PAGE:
A big year for a smaller McAnulty

A big year for a smaller McAnulty

Years ago, I heard the phrase "damning with faint praise" and wasn't quite sure what it meant. Now, trying to select the best hitter in Mobile this year, I have a much better understanding. Rather like winning the Jamaican bobsled trials, becoming the most potent offensive force for the Padres' Double-A affiliate was an accomplishment – but achieved against rather minimal competition.

In a tough hitter's league, Mobile is a particularly difficult place to hit. For the second consecutive year, the Bay Bears were last in team batting average. But more than a ballpark was in play for the club. They collected more strikeouts than they hits (1,157 to 1,123). They had 30 fewer stolen bases than any other team in the circuit, and their home run total was better than only two clubs.

While these facts make it easy to tab the offensive player of the year for Mobile, they shouldn't take away from what Paul McAnulty did in 2005. In fact, the accomplishments began before he ever arrived at spring training.

While he has been an on-base machine since he was drafted out of Long Beach State in 2002, there were lingering questions about his weight and athleticism. McAnulty answered those questions when he showed up in Peoria with the results of his off-season workout program: less body fat and a stronger core.

And he put his new physique to work in Mobile, leading the team with a .453 slugging percentage and .817 OPS. His performance, coming on the heels of a stellar year at Lake Elsinore in 2004, earned him a brief call-up to the big league squad in late June before he eventually finished the minor league season in Triple-A Portland.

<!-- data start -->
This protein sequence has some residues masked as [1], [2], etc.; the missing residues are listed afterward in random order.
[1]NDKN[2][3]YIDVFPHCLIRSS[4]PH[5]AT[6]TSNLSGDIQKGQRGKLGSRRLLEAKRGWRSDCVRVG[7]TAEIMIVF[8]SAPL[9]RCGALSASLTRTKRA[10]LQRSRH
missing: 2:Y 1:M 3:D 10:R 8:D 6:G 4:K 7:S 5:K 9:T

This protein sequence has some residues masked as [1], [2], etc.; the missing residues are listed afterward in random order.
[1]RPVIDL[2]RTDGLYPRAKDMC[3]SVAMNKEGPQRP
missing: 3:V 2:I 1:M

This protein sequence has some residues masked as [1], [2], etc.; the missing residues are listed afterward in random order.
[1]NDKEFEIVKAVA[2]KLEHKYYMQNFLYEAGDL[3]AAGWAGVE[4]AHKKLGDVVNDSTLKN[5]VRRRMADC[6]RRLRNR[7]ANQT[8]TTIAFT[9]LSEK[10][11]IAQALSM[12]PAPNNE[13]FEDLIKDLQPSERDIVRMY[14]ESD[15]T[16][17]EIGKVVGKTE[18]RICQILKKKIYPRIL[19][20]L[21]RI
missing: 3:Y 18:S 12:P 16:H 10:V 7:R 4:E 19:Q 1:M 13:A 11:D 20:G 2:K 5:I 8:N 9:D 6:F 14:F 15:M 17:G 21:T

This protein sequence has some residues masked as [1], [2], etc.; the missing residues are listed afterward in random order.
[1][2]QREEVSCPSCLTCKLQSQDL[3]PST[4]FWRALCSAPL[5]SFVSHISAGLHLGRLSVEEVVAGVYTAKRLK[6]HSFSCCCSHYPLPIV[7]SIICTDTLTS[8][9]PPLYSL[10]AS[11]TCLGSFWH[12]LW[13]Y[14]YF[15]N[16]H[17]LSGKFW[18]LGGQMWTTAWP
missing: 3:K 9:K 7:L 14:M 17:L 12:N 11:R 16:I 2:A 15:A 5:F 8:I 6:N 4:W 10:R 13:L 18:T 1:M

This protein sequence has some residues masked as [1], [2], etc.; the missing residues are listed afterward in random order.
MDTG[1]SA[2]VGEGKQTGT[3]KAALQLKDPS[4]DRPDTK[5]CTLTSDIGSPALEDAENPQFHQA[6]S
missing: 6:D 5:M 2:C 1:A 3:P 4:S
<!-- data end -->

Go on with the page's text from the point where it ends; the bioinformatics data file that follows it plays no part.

Although he continued to strike out at a relatively high rate (66 in 298 Double-A at-bats), the left fielder who can also play first base had a strong showing in his first season against higher minor league competition. While he no longer looks like John Kruk did as a Padre farmhand, he can still swing it like Kruk and will likely get more playing time for the big-league club in 2006.

Several other BayBears made strides this year – but each of them has big question marks as well. Third baseman Corey Smith, acquired in spring training from the Indians, led the squad with 18 home runs and 73 RBI, but made contact too infrequently to stay on the 40-man roster. If he is to succeed in his step up to Triple-A, he'll need to continue to improve his pitch selection and reduce his strikeouts as he did in the Arizona Fall League last month.

Fleet centerfielder Kennard Jones, another product of the 2002 draft, got on at a healthy .375 clip and his 23 steals accounted for almost a third of the entire team's production. Batting leadoff, he finished second on the squad with 60 RBI, but his 112 strikeouts and the 14 times he was caught stealing both have to improve in Portland in 2006.

George Kottaras joined the Bay Bears at the start of August and impressed just as much as he had in Elsinore up to that point. Even as he adjusted to more challenging opposition and hitting environments, his on-base percentage went up slightly from his performance in the Cal League and earned him a trip to the Arizona Fall League and protection on the club's 40-man roster this winter. Although he didn't have enough at-bats with either of his clubs this year to claim the hitter of the year award, he remains one of the most promising position players in the system.

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